Mass Killers of the 19th Century

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Mass Killers of the 19th Century

At the beginning of the 19th century a population census was performed

and later, in 1837, it became law that all births and deaths were

registered. "Medical officers of health" kept the records and each

local administration employed one. They forwarded their findings to

the government each year. This meant that every time a person died we

would be able to learn key information about their death; cause, age

of victim and gender. This is great for historians because it allows

us to see exactly what was happening at the time, for example, if a

certain disease was a greater killer then another.

Cholera and Influenza were most likely the biggest killers of the 19th

century, with 3 major cholera epidemics (in 1832, 1848 and 1866) and

regular flu epidemics. Cholera affected all ages and was contracted

from contaminated water. Influenza affected all ages, especially the

weak, and spread through the tiny droplets of moisture in the nose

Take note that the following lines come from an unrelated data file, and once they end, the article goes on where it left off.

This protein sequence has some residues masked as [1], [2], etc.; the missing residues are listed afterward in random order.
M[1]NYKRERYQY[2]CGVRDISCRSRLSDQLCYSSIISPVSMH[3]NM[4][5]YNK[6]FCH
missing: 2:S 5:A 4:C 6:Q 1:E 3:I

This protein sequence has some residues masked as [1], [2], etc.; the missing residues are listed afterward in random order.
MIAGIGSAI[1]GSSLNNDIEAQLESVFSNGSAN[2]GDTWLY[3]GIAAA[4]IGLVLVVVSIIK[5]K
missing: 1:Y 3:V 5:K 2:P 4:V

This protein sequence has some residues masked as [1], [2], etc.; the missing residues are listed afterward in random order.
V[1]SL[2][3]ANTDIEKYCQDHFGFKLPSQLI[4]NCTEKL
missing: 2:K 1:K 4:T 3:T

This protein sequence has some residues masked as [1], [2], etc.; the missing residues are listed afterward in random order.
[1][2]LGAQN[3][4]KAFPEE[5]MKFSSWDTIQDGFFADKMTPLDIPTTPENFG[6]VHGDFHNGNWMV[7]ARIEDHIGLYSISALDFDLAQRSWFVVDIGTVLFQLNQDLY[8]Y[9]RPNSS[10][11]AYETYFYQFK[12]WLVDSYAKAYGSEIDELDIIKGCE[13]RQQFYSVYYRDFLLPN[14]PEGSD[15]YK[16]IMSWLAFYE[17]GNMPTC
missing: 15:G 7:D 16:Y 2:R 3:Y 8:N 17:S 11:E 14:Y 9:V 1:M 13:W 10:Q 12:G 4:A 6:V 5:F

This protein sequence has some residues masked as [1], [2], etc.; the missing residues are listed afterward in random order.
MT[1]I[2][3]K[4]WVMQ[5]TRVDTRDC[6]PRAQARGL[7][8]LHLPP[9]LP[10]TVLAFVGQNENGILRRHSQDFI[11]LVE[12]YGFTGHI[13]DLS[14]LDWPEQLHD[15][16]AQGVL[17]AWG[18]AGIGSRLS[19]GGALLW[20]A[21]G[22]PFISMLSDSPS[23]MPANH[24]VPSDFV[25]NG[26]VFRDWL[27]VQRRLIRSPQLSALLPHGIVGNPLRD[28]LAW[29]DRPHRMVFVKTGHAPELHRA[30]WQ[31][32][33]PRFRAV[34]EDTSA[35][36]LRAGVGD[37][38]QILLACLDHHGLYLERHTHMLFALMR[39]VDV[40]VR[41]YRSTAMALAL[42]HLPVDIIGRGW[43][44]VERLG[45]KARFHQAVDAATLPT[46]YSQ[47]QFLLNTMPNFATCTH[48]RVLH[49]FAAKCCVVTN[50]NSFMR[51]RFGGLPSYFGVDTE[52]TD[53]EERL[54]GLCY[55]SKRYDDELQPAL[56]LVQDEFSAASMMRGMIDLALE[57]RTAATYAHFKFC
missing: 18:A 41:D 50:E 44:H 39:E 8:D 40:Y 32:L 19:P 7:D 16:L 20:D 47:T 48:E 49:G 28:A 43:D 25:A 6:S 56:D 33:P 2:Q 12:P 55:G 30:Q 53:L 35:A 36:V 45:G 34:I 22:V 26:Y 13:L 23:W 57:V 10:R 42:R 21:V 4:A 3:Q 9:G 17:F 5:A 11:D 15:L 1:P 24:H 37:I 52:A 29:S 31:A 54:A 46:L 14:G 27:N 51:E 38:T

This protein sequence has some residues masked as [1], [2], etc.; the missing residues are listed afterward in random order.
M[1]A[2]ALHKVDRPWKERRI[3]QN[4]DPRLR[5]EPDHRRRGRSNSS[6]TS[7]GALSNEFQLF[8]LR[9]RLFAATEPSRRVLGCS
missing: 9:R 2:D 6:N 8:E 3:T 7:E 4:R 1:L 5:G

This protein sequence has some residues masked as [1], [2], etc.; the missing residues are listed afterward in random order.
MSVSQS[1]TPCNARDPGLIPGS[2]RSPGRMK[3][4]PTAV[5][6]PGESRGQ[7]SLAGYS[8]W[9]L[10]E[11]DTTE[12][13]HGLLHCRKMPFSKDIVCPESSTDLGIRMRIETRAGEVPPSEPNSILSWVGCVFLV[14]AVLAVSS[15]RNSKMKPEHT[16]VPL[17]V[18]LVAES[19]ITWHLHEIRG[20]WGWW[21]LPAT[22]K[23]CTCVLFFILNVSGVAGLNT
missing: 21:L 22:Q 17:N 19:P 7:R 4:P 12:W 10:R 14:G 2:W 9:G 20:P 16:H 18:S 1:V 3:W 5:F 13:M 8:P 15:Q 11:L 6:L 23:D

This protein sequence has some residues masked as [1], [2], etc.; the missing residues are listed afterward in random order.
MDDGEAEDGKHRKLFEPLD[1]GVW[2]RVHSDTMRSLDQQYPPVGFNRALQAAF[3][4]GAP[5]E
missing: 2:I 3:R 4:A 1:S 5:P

produced from sneezing or coughing.

Tuberculosis was one of the worst diseases, it infected when the

bacteria spread in the moisture produced when coughing, and affected

all ages. TB affected 15% of the population in the 19th century.

Typhoid was another disease that attacked all ages; it was introduced

into people when they came into contact with excreta (urine, faeces,

and sweat) from a human.

Smallpox had been a major killer of all ages but by 1850 it was

gradually being eliminated through vaccination. This shows the work of

an INDIVIDUAL, Edward Jenner who created the smallpox vaccine, because

he was the success story of eradicating smallpox. In 1840 the vaccine

was made free for infants and compulsory in 1853. Measles was

attacking children, some overcame the disease but often it could

develop into a more serious problem, like pneumonia, severe diarrhoea

or encephalitis (inflammation of the brain).

Lung infections such as bronchitis and pneumonia were common; they

attacked peopled weakened by other infections. People became so

vulnerable to these diseases because they were poor, uneducated about
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